Neil Armstrong in the cockpit of the command module on Apollo 11, on his way to the Moon. | Location: aboard Apollo 11, between Earth and the Moon. (Photo by � Corbis/Corbis via Getty Images)
(Original Caption) Apollo 11 Spacecraft Commander Neil Armstrong in the spacesuit as he will appear on the lunar surface. A camera is attached to his chest area giving him full use of his arms, the backpack gives oxygen, pressurization and temperature control. The Apollo 11 Lunar Landing mission is scheduled for launch July 16th.
Apollo 11 astronaut Neil Armstrong talks about the launch of Apollo 11 on the 30th anniversary of the event at the Kennedy Space Center July 16. [Buzz Aldrin, Neil Armstrong and Michael Collins flew aboard the craft. ]Armstrong was the first man to walk on the moon.
Former astronaut Neil Armstrong, commander of Apollo 11, testifies before the House Science and Technology committee hearing on Review of the Proposed National Aeronautics and Space Administration (NASA) Human Space Flight Plan, on Capitol Hill in Washington May 26, 2010. REUTERS/Yuri Gripas (UNITED STATES - Tags: SCI TECH POLITICS)
Crew members of the Apollo 11 stand as they meet with U.S. President Barack Obama on the 40th anniversary of the moon landing in the Oval Office of the White House in Washington July 20, 2009. The members are Buzz Aldrin (L), Michael Collins and Neil Armstrong (R). REUTERS/Kevin Lamarque (UNITED STATES POLITICS)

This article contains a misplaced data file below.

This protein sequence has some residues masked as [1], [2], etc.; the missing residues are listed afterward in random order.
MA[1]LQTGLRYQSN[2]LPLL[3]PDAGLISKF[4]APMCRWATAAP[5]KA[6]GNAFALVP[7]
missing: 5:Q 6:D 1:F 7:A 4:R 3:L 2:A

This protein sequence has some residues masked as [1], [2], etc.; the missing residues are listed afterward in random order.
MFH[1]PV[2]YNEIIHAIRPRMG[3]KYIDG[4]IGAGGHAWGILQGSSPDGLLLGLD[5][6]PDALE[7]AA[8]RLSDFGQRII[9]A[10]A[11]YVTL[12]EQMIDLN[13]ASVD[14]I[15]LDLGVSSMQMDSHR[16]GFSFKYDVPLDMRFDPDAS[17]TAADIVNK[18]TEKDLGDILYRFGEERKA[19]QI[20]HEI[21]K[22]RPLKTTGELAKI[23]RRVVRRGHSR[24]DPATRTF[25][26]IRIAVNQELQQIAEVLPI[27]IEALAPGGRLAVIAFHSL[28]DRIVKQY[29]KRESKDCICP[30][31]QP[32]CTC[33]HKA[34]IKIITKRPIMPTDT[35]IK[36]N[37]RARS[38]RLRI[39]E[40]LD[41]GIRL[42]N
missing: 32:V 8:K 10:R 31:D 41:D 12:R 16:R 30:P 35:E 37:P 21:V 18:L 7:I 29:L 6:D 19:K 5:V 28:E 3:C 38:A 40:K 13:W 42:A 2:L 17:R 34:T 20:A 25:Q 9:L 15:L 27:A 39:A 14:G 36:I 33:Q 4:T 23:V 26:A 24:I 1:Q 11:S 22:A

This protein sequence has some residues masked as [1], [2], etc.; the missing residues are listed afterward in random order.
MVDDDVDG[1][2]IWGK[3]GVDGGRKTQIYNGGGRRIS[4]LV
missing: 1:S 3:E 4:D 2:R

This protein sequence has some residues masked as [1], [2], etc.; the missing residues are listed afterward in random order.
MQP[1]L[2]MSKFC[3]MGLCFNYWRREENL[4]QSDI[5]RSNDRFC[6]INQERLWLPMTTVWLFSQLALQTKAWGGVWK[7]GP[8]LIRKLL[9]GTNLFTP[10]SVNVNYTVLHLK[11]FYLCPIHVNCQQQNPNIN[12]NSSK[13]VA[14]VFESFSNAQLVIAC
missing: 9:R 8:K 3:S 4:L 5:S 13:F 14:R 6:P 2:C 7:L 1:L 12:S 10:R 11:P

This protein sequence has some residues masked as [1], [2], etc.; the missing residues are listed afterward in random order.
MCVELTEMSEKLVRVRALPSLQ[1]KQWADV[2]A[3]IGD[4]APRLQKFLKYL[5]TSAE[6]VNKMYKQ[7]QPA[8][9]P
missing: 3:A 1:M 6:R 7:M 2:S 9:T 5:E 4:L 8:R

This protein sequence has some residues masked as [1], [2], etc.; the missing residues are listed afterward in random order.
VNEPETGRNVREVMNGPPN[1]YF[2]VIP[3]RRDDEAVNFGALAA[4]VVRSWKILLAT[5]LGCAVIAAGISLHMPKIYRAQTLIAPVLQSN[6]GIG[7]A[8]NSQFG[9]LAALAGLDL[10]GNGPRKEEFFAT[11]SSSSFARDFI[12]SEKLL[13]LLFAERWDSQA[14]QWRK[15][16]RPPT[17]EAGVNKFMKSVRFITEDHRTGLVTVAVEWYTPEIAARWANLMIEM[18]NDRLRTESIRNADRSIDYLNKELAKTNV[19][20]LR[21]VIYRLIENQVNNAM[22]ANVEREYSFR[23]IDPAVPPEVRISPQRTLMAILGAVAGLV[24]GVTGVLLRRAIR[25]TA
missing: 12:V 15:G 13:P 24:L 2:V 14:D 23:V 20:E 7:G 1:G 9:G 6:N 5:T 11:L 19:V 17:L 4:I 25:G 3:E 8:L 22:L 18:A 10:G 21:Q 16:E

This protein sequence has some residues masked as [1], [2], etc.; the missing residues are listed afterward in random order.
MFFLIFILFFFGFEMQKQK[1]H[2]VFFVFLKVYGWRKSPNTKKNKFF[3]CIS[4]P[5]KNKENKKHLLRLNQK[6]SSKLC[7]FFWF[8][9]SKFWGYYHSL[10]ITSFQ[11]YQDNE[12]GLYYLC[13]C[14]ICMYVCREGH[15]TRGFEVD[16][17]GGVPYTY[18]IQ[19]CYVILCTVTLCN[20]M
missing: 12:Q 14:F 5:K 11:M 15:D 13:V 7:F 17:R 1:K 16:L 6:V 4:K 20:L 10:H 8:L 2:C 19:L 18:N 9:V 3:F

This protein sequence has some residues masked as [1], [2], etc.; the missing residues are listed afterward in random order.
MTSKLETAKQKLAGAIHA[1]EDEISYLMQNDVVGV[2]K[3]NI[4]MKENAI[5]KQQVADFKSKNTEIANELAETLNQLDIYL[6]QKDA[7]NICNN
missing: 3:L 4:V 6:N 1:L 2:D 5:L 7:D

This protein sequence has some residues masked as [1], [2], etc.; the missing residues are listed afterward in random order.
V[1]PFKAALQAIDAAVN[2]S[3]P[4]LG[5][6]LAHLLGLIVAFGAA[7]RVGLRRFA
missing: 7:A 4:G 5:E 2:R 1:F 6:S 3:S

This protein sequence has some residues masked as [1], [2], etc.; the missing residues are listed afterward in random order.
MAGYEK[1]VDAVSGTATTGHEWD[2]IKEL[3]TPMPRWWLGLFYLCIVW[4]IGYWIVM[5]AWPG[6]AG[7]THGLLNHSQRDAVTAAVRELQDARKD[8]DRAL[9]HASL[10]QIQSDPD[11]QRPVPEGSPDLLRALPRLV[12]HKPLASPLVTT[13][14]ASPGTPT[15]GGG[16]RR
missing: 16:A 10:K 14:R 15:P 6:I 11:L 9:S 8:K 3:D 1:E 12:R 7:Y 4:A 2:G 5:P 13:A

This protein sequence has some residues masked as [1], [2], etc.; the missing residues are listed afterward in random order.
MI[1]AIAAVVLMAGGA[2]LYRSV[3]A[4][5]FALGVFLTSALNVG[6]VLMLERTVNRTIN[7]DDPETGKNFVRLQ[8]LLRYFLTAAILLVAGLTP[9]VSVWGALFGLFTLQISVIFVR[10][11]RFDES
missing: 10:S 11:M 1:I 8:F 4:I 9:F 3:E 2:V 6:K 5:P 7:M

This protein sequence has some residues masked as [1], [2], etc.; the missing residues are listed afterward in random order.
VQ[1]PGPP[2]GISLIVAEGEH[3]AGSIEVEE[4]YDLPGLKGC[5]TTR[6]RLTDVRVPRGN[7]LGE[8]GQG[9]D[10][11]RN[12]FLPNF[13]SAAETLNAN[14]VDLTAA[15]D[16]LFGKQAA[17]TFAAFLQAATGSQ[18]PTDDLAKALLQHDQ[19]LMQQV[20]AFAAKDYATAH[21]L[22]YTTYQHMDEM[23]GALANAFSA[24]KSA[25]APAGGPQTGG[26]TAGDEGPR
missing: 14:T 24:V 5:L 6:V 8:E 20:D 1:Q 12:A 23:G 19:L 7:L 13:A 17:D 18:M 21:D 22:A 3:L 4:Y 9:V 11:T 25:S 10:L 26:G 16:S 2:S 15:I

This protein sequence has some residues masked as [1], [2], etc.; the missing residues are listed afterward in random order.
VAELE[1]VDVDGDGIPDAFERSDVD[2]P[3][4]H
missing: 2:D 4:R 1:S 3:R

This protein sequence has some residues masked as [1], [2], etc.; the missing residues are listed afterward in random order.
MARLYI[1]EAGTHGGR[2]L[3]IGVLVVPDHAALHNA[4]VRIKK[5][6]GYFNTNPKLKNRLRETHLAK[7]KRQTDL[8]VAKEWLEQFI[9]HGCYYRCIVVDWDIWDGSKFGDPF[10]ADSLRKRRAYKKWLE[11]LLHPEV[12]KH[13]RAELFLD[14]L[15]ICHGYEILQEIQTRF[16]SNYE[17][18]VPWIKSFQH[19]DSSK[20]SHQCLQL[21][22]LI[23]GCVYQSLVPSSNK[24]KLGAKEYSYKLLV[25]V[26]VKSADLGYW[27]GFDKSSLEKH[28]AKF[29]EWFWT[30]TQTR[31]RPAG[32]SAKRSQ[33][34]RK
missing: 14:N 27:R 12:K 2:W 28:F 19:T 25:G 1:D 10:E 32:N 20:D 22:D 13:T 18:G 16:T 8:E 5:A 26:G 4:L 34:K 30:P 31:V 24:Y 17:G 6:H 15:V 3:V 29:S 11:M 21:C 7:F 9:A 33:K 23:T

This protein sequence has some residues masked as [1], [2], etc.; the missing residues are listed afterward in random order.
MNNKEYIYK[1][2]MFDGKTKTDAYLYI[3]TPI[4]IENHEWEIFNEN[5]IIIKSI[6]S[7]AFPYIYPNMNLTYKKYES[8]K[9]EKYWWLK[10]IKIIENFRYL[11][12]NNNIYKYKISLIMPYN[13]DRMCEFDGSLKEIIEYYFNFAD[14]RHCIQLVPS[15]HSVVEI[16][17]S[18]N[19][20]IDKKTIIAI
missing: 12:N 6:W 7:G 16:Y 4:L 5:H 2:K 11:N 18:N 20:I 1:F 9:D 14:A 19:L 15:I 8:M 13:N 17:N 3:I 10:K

Apollo 11 astronauts Neil Armstrong (L), Michael Collins and Elrin Aldrin smile through the window of the mobile quarantine van in this NASA handout image dated July 24, 1969. REUTERS/NASA/Handout (UNITED STATES - Tags: SCIENCE TECHNOLOGY) FOR EDITORIAL USE ONLY. NOT FOR SALE FOR MARKETING OR ADVERTISING CAMPAIGNS. THIS IMAGE HAS BEEN SUPPLIED BY A THIRD PARTY. IT IS DISTRIBUTED, EXACTLY AS RECEIVED BY REUTERS, AS A SERVICE TO CLIENTS
Apollo 11 astronaut Neil Armstrong is suited for a training exercise at the Manned Spacecraft Center in Houston in this April 18, 1969 handout photo courtesy of NASA. REUTERS/NASA/Handout (UNITED STATES - Tags: SCIENCE TECHNOLOGY) FOR EDITORIAL USE ONLY. NOT FOR SALE FOR MARKETING OR ADVERTISING CAMPAIGNS. THIS IMAGE HAS BEEN SUPPLIED BY A THIRD PARTY. IT IS DISTRIBUTED, EXACTLY AS RECEIVED BY REUTERS, AS A SERVICE TO CLIENTS
Apollo 11 astronauts Edwin Buzz Aldrin and Neil Armstrong are seen during a trip to Sierra Blanca, New Mexico in this February 24, 1969 handout photo courtesy of NASA. REUTERS/NASA/Handout (UNITED STATES - Tags: SCIENCE TECHNOLOGY) FOR EDITORIAL USE ONLY. NOT FOR SALE FOR MARKETING OR ADVERTISING CAMPAIGNS. THIS IMAGE HAS BEEN SUPPLIED BY A THIRD PARTY. IT IS DISTRIBUTED, EXACTLY AS RECEIVED BY REUTERS, AS A SERVICE TO CLIENTS